Wondering what cold is going around Eagleville? Have you got the flu in Audubon? Guess what? There’s an app for that.
No, smart phones have not found a way just yet to bring the sick back to health, but by using a new app called “Sickweather,” users can track and monitor the spread of illness in and around any community.
“Just as Doppler radar scans the skies for indicators of bad weather, Sickweather scans social networks for indicators of illness, allowing you to check for the chance of sickness as easily as you can check for the chance of rain,” explained the Sickweather website.
There, zoom maps are provided, allowing users to pinpoint exact locations. If a cold, fever, allergies or illness is found in the proximity, small blue cloud pins are stuck to the map. By hovering over the pin, users can find out what illnesses have been reported nearby.
“Use Sickweather to track illness, compare symptoms, and see which viruses are going around in your area,” said the site.
The app works in conjunction with Facebook, Twitter, Google-Plus and YouTube to scan for mentions of illnesses around a particular geography. Users may also choose to share symptoms by pinning a spot themselves.
Though no current illnesses are reported within the borders of Lower Providence Township, the Greater Philadelphia area is currently seeing a spike in allergies, the common cold, and fevers as October begins.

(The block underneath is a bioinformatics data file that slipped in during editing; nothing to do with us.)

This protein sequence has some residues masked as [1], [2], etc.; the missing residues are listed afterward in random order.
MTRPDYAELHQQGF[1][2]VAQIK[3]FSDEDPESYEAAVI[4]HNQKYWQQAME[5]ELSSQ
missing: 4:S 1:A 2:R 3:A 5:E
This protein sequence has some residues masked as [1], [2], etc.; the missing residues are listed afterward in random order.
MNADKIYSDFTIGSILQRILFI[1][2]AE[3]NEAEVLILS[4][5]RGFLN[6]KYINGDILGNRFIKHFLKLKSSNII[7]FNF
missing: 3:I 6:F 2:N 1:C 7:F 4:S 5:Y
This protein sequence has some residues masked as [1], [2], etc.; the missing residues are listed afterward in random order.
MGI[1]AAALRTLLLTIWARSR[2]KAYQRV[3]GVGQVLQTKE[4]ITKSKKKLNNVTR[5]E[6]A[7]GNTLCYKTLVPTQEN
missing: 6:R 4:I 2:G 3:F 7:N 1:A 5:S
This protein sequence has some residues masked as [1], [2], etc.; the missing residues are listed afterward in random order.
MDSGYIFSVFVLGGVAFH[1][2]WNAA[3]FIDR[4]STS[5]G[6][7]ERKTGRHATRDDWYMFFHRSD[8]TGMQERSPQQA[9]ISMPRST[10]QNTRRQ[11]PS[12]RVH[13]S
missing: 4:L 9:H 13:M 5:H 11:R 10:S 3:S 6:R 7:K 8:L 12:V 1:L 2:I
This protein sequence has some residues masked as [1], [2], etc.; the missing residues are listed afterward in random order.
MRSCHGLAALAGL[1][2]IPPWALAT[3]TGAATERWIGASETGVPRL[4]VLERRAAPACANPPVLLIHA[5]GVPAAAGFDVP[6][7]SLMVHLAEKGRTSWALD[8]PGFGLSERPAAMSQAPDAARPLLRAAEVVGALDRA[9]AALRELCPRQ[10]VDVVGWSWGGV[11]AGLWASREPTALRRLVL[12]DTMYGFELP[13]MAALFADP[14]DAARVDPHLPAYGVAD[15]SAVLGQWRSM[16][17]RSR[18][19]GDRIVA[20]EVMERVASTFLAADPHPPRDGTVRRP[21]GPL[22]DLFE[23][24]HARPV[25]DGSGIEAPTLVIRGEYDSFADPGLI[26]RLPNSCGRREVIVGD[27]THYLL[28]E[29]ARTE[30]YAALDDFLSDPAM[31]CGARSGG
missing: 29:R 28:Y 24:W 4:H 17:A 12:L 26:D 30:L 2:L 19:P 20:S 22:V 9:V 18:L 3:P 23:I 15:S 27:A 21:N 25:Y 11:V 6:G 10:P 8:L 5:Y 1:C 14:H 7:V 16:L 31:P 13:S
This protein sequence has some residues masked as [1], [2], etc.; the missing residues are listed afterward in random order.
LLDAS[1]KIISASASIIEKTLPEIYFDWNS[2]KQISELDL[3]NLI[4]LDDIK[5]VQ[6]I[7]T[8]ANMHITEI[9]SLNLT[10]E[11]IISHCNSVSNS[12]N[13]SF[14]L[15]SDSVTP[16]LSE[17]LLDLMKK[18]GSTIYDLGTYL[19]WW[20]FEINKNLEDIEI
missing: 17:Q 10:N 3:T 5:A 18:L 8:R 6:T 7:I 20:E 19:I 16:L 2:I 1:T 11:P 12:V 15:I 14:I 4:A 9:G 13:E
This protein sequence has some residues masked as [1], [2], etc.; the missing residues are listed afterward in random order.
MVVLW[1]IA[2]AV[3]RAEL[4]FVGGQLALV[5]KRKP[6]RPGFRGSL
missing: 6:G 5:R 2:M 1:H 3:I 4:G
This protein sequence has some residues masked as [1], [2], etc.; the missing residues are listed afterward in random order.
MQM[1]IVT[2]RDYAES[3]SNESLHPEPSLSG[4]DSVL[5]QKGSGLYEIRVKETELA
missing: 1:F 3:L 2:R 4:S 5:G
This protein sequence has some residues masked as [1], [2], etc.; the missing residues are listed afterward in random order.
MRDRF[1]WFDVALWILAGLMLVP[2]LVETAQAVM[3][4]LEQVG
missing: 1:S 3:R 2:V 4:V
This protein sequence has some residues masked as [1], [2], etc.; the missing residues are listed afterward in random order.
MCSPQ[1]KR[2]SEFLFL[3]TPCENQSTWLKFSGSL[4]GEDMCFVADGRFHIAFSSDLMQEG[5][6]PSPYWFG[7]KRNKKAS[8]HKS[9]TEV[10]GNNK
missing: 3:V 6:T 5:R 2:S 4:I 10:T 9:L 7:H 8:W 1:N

The app differs from governmental programs, such as the Center for Disease Control and Prevention (CDC). There, the agency relies heavily on “a variety of national, state and city sources,” for its National Environmental Public Health Tracking Network.
Users of the CDC’s Tracking Network can find out what chemicals and other substances can be found in their neighborhood’s environment, what chronic diseases and conditions exist in proximity to a home and common symptoms or illnesses reported in “the area where you live.”
Maps and data with the CDC are difficult to track to a local level, and often at best can drill down to the state level. For example, researching cases of asthma in children, one can only find that the state level for Pennsylvania is 13.3 percent as of 2011 data, the most recent year on file.
With Sickweather, users can find update information, changed daily, to track more practically illnesses and viruses being reported more precisely in a community. Media contact Graham Dodge said that the Baltimore-based designers hope to help Philadelphians (and beyond) to “navigate through flue season” with updated “forecasts” for local areas.
“Sickweather uses a patent-pending process to track and map reports of illness on Twitter and Facebook,” said Dodge. “The forecast represents the top trending illnesses reported in any given area. The maps show clusters of activity as represented by a heat map, or individual reports as represented by a blue ‘SICK’ map marker.”
The company launched its app in November of 2011, with a beta version on a website. Now, it accurately reports over 600,000 illnesses each month. The app, currently available for Apple iPhones, is located on the App Store or by clicking here.